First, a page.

Portraits of the Regulars, at a Place Where Everyone Knows Your Nickname
Pre-Tribeca, no-Nolita downtown Manhattan in the mid-1970s was a place of quiet darkness and hidden clubs.
Little Italy was still Italian and affordable when I moved to Elizabeth Street. One night I arrived home to find that my apartment had been broken into. My stereo and speakers were gone. More important, also missing was a small leather suitcase containing precious family photographs that my mother had entrusted me to protect. I needed to get them back.
Mary Albanese, the butcher on my block, had given me good advice before, so I went to her. She told me to go to two neighborhood locations and tell the people inside what had happened. One was a Dominican bar, with swinging saloon doors. The other was an Italian social club on Mott Street. Little Italy once had these clubs on every block, storefront gathering spots. Some, like John Gotti’s Ravenite Social Club on Mulberry Street, were infamous hangouts for gangsters. I did what Mary suggested. The next day, when I got home from work, there outside my door were my belongings, including the photographs in the suitcase. The speaker wires were neatly tied in bows.
I never learned how they got there.
Forty years later, the old Mott Street social club where Mary Albanese had sent me is now Cafe’tal Social Club, one of the last Italian-owned restaurants in Little Italy. It is also where William Coupon — famed for his rich, warm photographs of performers, poets and presidents — made portraits of its current denizens. Unlike the “Members Only” hangout of the past, it is now where families stop in for gelato and strong coffee after mass at Old St. Patrick’s Cathedral. Young strivers — paying 20 times the rent as the retiree next door — stop by for “Grandma’s Pizza.” Old-timers recall the real “Mean Streets” captured by native son Martin Scorsese while they’re warmed by bowls of pasta.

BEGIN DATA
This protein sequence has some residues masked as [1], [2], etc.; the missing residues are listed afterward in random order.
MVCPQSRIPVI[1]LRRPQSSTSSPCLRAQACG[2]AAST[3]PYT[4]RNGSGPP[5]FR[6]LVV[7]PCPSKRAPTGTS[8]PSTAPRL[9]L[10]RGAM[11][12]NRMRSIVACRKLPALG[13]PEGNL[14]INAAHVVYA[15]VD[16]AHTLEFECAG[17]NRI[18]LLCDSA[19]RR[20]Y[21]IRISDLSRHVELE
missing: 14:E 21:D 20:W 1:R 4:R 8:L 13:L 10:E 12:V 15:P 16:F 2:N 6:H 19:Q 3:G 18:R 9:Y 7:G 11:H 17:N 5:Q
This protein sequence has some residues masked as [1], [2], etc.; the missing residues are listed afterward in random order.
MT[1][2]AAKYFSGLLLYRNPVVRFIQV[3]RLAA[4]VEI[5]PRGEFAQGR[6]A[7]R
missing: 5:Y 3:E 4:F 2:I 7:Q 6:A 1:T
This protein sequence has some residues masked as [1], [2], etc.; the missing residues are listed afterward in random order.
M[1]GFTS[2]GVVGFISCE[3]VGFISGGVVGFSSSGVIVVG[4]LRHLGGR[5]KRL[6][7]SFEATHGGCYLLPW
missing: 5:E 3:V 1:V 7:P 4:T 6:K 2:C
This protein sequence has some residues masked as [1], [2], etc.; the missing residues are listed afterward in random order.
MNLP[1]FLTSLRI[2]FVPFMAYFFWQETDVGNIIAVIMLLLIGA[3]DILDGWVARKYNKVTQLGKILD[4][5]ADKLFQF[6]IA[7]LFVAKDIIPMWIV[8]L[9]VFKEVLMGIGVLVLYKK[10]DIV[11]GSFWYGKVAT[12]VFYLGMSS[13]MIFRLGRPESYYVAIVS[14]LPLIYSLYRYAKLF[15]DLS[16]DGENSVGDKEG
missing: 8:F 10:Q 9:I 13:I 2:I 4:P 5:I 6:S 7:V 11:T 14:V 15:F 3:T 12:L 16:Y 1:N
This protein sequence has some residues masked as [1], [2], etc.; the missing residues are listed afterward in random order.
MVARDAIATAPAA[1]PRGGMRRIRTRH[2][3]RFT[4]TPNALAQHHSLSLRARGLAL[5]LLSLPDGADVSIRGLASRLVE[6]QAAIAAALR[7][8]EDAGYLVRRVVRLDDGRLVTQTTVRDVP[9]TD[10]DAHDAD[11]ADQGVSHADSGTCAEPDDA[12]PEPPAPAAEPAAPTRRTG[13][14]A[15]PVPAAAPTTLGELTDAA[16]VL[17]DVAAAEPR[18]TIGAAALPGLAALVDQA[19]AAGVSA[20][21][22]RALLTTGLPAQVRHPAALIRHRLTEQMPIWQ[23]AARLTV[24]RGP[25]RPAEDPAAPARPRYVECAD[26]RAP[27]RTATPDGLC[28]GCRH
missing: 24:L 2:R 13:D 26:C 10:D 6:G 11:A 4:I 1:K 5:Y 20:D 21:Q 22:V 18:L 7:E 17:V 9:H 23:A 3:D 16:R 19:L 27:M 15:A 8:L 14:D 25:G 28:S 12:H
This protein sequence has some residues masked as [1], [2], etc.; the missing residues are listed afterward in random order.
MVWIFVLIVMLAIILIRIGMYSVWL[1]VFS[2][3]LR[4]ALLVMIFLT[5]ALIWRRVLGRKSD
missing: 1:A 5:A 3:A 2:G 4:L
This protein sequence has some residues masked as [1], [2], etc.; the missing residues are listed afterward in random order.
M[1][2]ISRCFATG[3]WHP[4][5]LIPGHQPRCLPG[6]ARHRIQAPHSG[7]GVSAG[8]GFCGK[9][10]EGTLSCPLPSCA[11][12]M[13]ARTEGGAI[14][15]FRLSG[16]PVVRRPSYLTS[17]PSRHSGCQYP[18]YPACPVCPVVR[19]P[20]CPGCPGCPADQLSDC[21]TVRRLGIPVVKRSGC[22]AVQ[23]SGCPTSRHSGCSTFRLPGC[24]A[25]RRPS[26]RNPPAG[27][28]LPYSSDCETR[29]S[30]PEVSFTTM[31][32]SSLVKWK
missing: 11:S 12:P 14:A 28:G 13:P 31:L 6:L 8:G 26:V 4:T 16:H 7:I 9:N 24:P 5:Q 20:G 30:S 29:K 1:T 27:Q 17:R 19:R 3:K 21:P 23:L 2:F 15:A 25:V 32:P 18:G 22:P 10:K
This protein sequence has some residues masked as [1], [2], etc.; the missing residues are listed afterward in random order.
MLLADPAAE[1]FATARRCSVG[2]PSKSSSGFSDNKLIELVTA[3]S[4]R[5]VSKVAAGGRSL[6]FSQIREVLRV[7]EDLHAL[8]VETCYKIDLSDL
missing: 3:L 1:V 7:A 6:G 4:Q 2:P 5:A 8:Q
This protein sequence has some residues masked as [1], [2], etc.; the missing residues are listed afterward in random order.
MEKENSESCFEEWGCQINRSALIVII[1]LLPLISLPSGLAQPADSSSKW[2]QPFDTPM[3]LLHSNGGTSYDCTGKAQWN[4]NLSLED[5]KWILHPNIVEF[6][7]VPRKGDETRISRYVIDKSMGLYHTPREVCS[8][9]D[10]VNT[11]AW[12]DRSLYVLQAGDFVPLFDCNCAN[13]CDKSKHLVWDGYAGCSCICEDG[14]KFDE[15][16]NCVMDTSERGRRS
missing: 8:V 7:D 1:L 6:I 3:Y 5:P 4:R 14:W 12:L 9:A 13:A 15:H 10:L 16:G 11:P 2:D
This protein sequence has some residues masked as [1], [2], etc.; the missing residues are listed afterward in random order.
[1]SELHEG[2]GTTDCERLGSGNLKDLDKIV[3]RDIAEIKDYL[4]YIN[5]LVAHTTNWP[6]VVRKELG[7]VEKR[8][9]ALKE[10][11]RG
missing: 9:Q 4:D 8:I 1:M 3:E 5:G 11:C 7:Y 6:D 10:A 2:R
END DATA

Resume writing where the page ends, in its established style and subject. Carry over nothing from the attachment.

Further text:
A new book, “William Coupon: Portraits” (Damiani), shows how the photographer has continually sought subjects within less-seen communities. In his “Social Studies” series, he had shepherds, Aborigines, Laplanders and drag queens pose before the same painted canvas backdrop that framed Jean-Michel Basquiat, Miriam Makeba, George Harrison and George H.W. Bush.
I had stumbled across William’s work at the Mudd Club in the early 1980s when some photos on the wall stopped me. They were portraits of musicians from the neighborhood, some of them my friends, taken in the present but with a formal tone of the past. I asked the bartender who made them, and he said the artist, William Coupon, lived just a couple of blocks away.
I met William and saw more of his images, which were beautiful. He was an artist who wanted to capture the beauty of people in social groups, and he saw the local musicians who played at the club as a community, a contemporary tribe. That feeling also informs his photos from Cafe’tal, where echoes of the past linger. Fat Carmine Aquilino tells stories about the old neighborhood photos on the wall. So does Joe Perrotta, the cafe’s owner. Recently, he pointed to a 50-year-old photograph of men playing cards around a table in the same room we were in: “That’s my father.”
Mr. Perrotta said that it’s not only important that the dishes on the menu evoke memories of the past, like Sunday Sauce, but that the same space continues to bring people together. Poker gave way to tales of stickball matches, shared baby photos and antipasto for the table.
For Angel Marinaccio, who has written books about the recipes and life of Little Italy, Cafe’tal is also about connecting to the past. “When I was growing up, these streets were my world; my family, our friends and neighbors were my life,” she said. “I know we can’t go back in time, but what times they were.”
Michael Beaton likes it just as it is today. “Cafe’tal is my Cheers,” he said. “I’m here four night a week for the food and camaraderie.”
This is what drew William Coupon to add these Cafe’tal patrons to his “Social Studies” series. A real Little Italy hangout full of loyal regulars was perfect for him. “My desire is to photograph people’s inner pride,” he said. “Looking directly at the viewer. Or toward the heavens.”
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